After essentially being left for dead, a restaurant group swooped in and saved this Hollywood landmark from becoming condos for people who don’t even live there. Now, the massive, 100-year-old Japanese restaurant with the best patio (and people watching) in the Hills is back to its old glory days status. This is an LA classic you should visit at least once.
La Cabana has been around since the 1960’s, and is the kind of old-school Mexican joint people fantasize about being regulars at when they fly into LAX. Their guacamole (made tableside), the massive el verde burrito, and the unlimited chips and salsa are all delicious, but this Venice staple’s bread and butter is that back patio. There are very few things we love more than a night here with friends, a couple margarita pitchers, and a mariachi band that may or may not perform on the roof.
Cliff’s Edge has been on a bit of a roller coaster ride the last few years. Update: they’re doing just fine. The food is still solid, the cocktails are great, and no amount of chef changes and menu swaps will ever take away that incredible back patio. If you don’t want to eat dinner in a space that feels like a Jurassic Park luxury suite, we have nothing in common.
Though its 1970′s heyday is long gone, there are enough roadside stops and weird things in Topanga Canyon to make it worthy of a day trip. Just be sure one of those stops is at Inn of The Seventh Ray for lunch. The upscale restaurant has a patio straight out of a Narnia fever dream, and you want all of it.
Yes, C&O’s is cheesy as f*ck and no, we don’t care. The family-run Italian joint steps from the Marina Del Rey beach has a familiar menu that never disappoints and an outdoor patio that feels like a backdrop to a Woody Allen movie. The waiters just sang “That’s Amore!” to you and your parents, and will do it again in an hour. Welcome to heaven.
While Nobu down the street has the exclusivity factor covered, Malibu Farm Pier Cafe is all about accessibility - with views that are almost as good. Located at the end of the Malibu Pier, you can have a delicious lunch for under $20, completely surrounded by water.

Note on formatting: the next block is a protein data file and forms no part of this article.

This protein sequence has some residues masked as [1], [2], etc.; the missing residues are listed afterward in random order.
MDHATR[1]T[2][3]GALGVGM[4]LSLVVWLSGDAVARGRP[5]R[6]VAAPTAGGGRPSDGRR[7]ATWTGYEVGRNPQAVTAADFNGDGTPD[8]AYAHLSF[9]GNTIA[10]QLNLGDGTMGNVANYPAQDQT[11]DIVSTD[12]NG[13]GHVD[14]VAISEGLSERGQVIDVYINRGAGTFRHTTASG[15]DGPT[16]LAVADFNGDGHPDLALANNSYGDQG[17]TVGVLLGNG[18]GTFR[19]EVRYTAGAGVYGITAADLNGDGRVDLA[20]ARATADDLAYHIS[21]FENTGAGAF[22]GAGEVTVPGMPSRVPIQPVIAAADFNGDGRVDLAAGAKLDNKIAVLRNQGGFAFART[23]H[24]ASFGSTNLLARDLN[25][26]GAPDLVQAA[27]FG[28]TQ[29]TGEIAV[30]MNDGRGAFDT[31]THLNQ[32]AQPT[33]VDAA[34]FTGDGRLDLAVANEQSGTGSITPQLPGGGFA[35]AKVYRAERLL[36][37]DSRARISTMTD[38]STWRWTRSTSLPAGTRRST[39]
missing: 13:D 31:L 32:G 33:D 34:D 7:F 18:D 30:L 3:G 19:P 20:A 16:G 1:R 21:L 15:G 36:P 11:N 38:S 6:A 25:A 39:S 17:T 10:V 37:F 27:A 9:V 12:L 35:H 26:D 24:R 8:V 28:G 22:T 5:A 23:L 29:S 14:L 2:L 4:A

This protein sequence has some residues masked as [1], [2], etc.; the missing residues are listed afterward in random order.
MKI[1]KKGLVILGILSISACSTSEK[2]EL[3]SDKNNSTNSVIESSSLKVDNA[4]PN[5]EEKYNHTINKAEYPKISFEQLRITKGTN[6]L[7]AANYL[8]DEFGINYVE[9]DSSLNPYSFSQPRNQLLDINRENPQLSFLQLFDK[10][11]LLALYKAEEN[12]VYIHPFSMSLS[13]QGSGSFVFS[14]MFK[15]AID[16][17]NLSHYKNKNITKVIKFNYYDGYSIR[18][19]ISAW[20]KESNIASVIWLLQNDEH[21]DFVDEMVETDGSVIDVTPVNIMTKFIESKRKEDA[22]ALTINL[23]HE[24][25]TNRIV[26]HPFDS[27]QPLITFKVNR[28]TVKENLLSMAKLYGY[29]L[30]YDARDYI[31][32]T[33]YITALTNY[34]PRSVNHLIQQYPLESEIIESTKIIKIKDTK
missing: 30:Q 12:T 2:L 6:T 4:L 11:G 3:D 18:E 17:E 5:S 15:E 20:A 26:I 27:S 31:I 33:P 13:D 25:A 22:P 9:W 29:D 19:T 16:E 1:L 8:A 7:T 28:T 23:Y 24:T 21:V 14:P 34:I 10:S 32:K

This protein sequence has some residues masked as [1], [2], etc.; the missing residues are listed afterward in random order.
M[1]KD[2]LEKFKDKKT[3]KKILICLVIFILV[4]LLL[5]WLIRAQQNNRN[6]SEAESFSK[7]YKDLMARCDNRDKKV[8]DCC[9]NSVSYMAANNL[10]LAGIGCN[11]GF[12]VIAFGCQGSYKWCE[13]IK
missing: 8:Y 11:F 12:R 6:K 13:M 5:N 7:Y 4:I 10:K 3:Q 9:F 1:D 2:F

EP & LP pretty much went right from being open to being packed at all times. This place is a nighttime go-to for young people, and the rooftop patio has some of the best views in West Hollywood. The second floor is a full-scale restaurant serving decent Asian fusion, but our move is always the top floor. (If we can get in.)
This all-day Los Feliz cafe is an all-out scene, with everyone from last Friday’s Tinder hookup to Emily Blunt hovering around to snag a table. So skip the weekend brunch rush and mosey in on a weekday night for dinner - or just dessert and a nightcap from their surprisingly good bar.
Yet another vegetarian option on Abbot Kinney feels unnecessary at this point, but when you have a back patio like Plant does, there will always be room. The enormous space is great all day, but the real magic happens when the sun goes down and the twinkling tree lights turn it all into the meatless Ferngully of your dreams.
A few people who complain about everything continue to bemoan the loss of the original Rose Cafe, but after one meal inside this place, you’ll realize they do everything completely right. There’s a lot going on here (raw bar, market, bakery, cocktails, handmade pasta) and somehow it all works. The food is solid and the three separate patios are the ideal spots to enjoy another sunny day by the beach.
It’s not everyday you wake up craving a meal in Palos Verdes, but when you do, go to Mar’sel. Located inside of the beachfront Terranea Resort, Mar’sel has very good (and very expensive) food, but you’re here for the views. When you’re overlooking the Pacific with Catalina Island off in the distance, there’s not much else to say except “more wine spritzer please.”